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Lara Patangan shares an excerpt from her new book that celebrates the sacred satisfaction we can experience through acts of service.

I wrote Simple Mercies: How the Works of Mercy Bring Peace and Fulfillment because I wanted to show that our everyday compassion makes a difference in exponential ways. Too many of us believe that our service is too insignificant to matter. I felt so bombarded with the messages of the world that tell us we need to do more to matter, that I missed out on ways to worship God as an organic part of daily life. The works of mercy aren’t just another gimmick. They are game changers. When I tried these works of mercy as an alternative to the creed of the secular world, I found less striving, less busying, less dissatisfaction, less emptiness, and more time for my relationship with God, my family, and the people I love. Mostly, through God’s mercy, I found myself.

20210518 LPatangan Simple Mercies

I want others to see themselves and their neighbors through the merciful eyes of Jesus, too. I want them to know the sacred satisfaction that can come from even the simplest act of service and the redemption available to all of us through God’s extravagant mercy. It’s my hope that this book can show others how to experience peace during everyday life even when it includes service through endless piles of laundry, menial tasks, and the mess and mistakes inherent in life. Mostly, I hope it brings them the same kind of peace it has brought me to begin to understand how much even our simplest mercies matters.

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The works of mercy aren’t just another gimmick. They are game changers. #catholicmom

This excerpt is from Chapter One: Feed the Hungry

Sometime in my late twenties, I lamented that I was having a premature mid-life crisis. Absurdly, this originated with the Olympic games. I loved watching gymnastics and couldn’t help but think that I should be in a leotard flipping and flopping and flying on behalf of my country. Never mind that I had never taken gymnastics in my life. My heart ached to do something with so much passion that it would literally propel me skyward. Plus, I liked the sequins.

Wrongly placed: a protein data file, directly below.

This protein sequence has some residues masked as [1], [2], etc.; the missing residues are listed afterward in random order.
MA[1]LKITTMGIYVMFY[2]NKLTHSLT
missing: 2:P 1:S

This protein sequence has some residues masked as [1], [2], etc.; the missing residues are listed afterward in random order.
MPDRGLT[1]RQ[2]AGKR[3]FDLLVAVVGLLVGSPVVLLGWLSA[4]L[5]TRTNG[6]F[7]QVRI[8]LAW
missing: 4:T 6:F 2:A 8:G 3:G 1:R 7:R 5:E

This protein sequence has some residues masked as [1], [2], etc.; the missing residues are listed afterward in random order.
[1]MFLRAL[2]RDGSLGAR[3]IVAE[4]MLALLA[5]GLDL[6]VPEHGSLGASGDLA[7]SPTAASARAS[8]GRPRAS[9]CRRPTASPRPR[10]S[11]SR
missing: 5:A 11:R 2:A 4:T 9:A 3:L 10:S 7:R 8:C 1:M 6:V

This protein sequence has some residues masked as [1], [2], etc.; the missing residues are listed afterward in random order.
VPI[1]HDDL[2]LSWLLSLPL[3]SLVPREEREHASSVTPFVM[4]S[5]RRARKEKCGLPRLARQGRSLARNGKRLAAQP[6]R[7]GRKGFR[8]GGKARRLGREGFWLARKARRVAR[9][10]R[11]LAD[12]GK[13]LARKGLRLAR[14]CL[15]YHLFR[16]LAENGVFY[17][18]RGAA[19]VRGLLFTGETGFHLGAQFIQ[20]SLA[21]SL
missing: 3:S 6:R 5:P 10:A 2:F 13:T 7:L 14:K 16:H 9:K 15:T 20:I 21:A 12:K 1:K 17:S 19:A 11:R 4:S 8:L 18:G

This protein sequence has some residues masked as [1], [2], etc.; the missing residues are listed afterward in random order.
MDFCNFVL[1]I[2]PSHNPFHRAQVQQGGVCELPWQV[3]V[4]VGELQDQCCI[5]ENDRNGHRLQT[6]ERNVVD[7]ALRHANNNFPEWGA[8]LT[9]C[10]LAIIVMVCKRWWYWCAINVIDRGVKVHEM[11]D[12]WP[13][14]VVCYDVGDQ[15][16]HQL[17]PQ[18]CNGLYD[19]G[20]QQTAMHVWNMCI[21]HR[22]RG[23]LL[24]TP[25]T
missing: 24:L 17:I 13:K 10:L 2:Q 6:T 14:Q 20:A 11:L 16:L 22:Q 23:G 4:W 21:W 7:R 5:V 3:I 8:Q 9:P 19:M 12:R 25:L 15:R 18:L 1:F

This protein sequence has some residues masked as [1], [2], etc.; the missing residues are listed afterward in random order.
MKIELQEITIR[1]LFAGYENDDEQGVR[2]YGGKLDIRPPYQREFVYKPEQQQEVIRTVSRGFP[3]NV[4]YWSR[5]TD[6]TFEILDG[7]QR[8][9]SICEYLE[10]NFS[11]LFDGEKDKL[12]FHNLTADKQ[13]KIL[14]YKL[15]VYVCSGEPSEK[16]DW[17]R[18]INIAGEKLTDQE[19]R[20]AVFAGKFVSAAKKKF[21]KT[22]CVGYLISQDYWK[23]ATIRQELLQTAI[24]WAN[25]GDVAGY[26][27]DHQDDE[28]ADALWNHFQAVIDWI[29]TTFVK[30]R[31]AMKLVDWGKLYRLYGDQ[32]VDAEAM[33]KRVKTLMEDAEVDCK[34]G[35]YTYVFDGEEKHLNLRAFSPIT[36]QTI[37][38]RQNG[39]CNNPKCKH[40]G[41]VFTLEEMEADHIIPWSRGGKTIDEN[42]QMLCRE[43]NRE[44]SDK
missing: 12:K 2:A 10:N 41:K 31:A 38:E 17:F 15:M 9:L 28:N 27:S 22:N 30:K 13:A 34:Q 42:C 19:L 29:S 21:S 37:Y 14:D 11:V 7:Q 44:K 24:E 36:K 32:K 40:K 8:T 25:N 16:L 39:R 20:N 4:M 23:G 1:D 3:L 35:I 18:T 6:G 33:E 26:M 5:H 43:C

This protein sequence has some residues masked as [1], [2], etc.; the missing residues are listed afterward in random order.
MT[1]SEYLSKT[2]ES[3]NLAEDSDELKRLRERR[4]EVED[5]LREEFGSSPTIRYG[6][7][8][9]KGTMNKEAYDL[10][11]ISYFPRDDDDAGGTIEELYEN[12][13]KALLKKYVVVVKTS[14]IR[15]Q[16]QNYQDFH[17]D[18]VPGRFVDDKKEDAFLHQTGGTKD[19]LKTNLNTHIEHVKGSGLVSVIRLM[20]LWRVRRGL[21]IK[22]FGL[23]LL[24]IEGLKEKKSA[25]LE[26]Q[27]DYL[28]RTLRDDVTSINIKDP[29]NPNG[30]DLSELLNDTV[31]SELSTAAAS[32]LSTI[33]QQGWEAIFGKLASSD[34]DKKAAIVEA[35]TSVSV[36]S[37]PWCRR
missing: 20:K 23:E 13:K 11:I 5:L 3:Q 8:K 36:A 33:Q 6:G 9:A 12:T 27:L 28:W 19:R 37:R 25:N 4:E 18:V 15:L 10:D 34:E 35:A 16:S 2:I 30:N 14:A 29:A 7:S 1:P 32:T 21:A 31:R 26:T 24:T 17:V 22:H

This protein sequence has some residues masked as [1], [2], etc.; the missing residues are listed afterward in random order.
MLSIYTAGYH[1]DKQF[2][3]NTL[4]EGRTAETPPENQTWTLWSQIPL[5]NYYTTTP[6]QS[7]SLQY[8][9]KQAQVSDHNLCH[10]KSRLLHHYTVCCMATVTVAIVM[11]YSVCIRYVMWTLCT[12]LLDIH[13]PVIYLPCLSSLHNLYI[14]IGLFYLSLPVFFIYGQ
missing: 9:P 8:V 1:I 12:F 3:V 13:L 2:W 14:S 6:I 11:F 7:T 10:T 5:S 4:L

At the time, I had a house, some cats, a dog, a good husband, and an inherently meaningful job as a fundraiser for a children’s hospital. And yet, I had this nagging feeling that I was meant for more. This question of purpose arises intermittently like a bad stomach virus that leaves me longing for the merciful reprieve of a saltine cracker. The search for meaning in my life seems as if it should propel me over obstacles, until I dismount into some profound contribution to humanity, landing with triumph (and yes, maybe even a gold medal). Instead, this quest for meaning throws me off-balance, like a gymnast teetering on the brink of a disastrous fall, leaving me more frustrated than fulfilled. Since my twenties, I have experienced this same desire for purpose multiple times. The great mercy in this search is that I finally realize our contributions to the world aren’t always noticeable — even to ourselves.

Recently, a friend who has had a meaningful impact on my spiritual life confided that she feels as if she should be doing something more or different with her life. I understand this emptiness. It’s that inherent longing to make a difference, to make our lives count, and to find meaning brilliant enough to shine through the cloud of mundanity that we perceive as life’s ordinariness. Yet, no life is ordinary, and your purpose has nothing to do with worldly accomplishments. It is to love and serve God and your neighbor. It is to surrender your expectations and be open and obedient to his.

While desire for purpose is the source of one of the great aches of our hunger, genuine purpose has little to do with what we do and everything to do with how we love. My friend’s unwavering trust in God has made my own trust in him grow. As a result of her example, I pray the Rosary daily. I may never see the difference that makes in the world, but I trust that the ripple of what she taught me will spread beyond what either of us will ever see. When I think of that, the question of purpose doesn’t seem like it should command so much of the spotlight. It’s the answer of love that’s the real showstopper. May you love like you have sequins on.


Simple Mercies is published by Our Sunday Visitor and is available for preorder on Amazon.com.

Copyright 2021 Lara Patangan
Image: Canva Pro
Excerpt from Simple Mercies is shared here with the kind permission of the publisher, Our Sunday Visitor. All rights reserved.